mercredi 27 mai 2009

Hard Times

Fire and Ice by Robert Frost
Some say the world will end in fire,
Some say in ice.
From what I've tasted of desire
I hold with those who favor fire.
But if it had to perish twice,
I think I know enough of hate
To say that for destruction ice
Is also great
And would suffice.

Is it just me or do most people tend to get stuck in the lower regions of Manhattan when they visit New York? I always think I'll get up North and usually am lucky if I get to the north end of Central Park! There is so much to see on every street corner, in every nook and cranny. But this time, we went not once but twice north of the magical line of thinking. On Saturday we went to see the Yankees beat the Phillies in the bottom of the ninth at the New Yankee Stadium, although we did not technically see the victory. We left at the top of the ninth, thinking it would rain any second and confident that the Phillies would hang on to win 4-2. In fact, they lost 5-4. What a finish!
But we preferred to leave early and walk a bit. It never did rain on Saturday, so we got off the subway just south of Central Park and walked south for about 40 blocks, through Chelsea.
On Tuesday, our friend Peter actually picked us up at our apartment in Greenwich Village and drove us up north to the New York Botanical Garden in the Bronx. You can't miss it: it's next to the famous Bronx Zoo and across the road from Fordham University. It seems that many people do miss it, however, and that's too bad. It is 250 acres of heaven for lovers of fauna and flora. We saw birds, including several catbirds, and a wild rabbit, which dove into a hedge as we approached the conservatory. Peter knew the curator of the conifers, and stopped to chat with him at one point during our tour. He seems to know everyone.
We left the Bronx, NY City and indeed the great state of New York, venturing into Connecticut, Greenwich and Stamford. I did not see any for sale signs, but these towns have been "hard hit" by the rupture created in the economy as FIRE (financial, insurance and real estate) gives way to ICE (information, communications, entertainment). Come to think of it, however, these communities probably have their share of ICE million- and billion-aires too.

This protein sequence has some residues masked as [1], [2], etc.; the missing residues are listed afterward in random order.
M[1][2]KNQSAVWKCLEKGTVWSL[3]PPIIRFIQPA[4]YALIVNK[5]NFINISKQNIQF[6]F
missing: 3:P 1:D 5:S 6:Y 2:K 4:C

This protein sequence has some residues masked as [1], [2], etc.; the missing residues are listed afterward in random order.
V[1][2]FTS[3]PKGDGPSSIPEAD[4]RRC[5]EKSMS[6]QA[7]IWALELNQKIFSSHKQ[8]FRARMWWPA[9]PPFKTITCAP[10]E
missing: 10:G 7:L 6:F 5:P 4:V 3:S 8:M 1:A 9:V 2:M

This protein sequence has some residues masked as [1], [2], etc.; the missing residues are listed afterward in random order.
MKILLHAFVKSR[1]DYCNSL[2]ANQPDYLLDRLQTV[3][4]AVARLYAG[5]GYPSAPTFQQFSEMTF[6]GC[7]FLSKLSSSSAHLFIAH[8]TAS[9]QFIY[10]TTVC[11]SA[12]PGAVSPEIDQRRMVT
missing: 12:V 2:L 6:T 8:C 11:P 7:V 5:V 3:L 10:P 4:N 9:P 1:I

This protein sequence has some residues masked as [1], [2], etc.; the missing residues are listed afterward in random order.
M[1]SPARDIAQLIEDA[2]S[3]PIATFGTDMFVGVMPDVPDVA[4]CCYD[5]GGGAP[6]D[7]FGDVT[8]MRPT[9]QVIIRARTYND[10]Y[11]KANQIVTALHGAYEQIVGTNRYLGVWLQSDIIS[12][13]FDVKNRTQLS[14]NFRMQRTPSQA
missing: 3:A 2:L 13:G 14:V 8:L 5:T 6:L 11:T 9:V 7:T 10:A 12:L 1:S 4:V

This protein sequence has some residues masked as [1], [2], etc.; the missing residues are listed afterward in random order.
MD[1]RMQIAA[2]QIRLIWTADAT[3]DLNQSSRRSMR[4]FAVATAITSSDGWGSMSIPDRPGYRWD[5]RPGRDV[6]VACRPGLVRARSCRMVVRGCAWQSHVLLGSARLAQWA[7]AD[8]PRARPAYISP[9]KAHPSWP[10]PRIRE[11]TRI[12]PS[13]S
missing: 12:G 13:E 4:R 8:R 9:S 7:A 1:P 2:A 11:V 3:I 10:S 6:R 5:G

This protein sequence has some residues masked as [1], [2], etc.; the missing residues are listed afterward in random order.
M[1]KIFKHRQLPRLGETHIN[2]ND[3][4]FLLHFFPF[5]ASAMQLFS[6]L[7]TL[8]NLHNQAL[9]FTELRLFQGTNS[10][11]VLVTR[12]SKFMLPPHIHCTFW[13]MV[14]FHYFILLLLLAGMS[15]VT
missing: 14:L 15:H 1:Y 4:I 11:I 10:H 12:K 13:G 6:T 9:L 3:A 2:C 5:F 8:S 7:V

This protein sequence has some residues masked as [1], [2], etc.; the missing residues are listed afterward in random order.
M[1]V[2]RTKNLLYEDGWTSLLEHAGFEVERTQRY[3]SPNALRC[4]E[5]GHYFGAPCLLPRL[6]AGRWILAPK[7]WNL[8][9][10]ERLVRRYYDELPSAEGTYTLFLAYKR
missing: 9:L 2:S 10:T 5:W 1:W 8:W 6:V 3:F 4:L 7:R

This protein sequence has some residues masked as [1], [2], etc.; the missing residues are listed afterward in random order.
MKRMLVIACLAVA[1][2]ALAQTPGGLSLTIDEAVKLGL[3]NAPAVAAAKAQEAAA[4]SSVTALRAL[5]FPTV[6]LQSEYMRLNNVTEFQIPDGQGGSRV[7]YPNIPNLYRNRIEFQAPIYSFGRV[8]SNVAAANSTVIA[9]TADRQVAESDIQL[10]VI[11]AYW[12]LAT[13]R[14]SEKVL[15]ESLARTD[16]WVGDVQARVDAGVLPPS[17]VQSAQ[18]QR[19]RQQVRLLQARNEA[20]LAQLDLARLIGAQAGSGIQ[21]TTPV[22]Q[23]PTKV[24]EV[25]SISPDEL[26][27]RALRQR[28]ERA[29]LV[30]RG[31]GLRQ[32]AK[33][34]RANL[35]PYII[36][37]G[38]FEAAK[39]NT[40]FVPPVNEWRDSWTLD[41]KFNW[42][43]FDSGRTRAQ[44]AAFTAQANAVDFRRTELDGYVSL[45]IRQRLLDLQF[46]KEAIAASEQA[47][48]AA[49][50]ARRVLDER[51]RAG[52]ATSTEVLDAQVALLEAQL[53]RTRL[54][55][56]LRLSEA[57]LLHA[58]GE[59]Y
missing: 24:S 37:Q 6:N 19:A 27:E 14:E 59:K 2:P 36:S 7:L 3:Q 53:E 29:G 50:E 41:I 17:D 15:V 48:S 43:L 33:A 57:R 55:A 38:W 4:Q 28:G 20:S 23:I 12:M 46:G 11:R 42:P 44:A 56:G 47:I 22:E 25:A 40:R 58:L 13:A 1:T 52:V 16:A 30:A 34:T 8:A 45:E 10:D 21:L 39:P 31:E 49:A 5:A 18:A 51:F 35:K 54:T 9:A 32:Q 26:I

In fact, one of Greenwich's most prominent denizens is Walter Noel, who ran the Fairfield Greenwich Group. When Bernie Madoff was first arrested and his Ponzi scheme exposed, Noel and his family were portrayed as innocent victims who had been wiped out by this unscrupulous man they had trusted. Noel has five daughters, all of them married to financiers from around the world who are associated with Fairfield. I guess that's the downside of having everyone in the fam dependent on the same source of income. Noel's group fed more than 7 billion dollars collected from various investors into the Madoff fund, and must have reaped huge benefits from it for many years. It is hard now to believe that these financiers were not savvy enough to question the plausibility of the consistently and excessively high returns regardless of how the rest of the market was performing. I mean, wouldn't you wonder just a little bit?
This initial portrayal of the Noel family as innocent victims has evolved, however. A civil complaint was recently filed against Fairfield by the Massachusetts Secretary of State, and I found this on a society gossip blog:

While most of Walter Noel’s clients are left penniless trying to find ways to put food on their table, some members of the Noel family are still living like its still 2006. Marisa Noel Brown, daughter of disgraced hedge funder Walter Noel, was enjoying a lavish evening of entertainment at her Greenwich, Connecticut home.
According to sources who were at the party Saturday night, about 50 close friends of the Brown’s sipped on what some called the most expensive champagne in the world, Perrier-Jouet, which was sold to about 100 people around the world last year for close to $7,000 a bottle. Another source at the party said that Walter and his wife Monica were also at the party laughing and having a good old time.
“How can these people celebrate when most of the old man’s clients lost everything,” you ask. I do not know, maybe they are using it all up before they lose it all like most of us.

Daily Intel duly notes that the Noel family is having to scale back a bit to cope with these hard times. In years past they have summered at their "7,000-square-foot house in Lake Agawam, an exclusive enclave in Southampton". But this unfortunate Madoff business has meant that their assets are frozen as they face the fraud charges mentioned above. That will put a chill on the best of summer plans. According to Daily Intel, the Southampton property will have to be let to the highest bidder. For just 350,000 dollars you can have the place -- which features ten bedrooms, nine-and-a-half baths, six fireplaces, and a heated pool -- for the whole month of July. If you prefer to vacation in August, be ready to fork over an additional 25,000 bucks.
It may be a short and pleasant journey from the Bronx to Greenwich, CN, but believe me they are worlds apart.

Meet the Noels: Walter, Monica, and their five fabulous daughters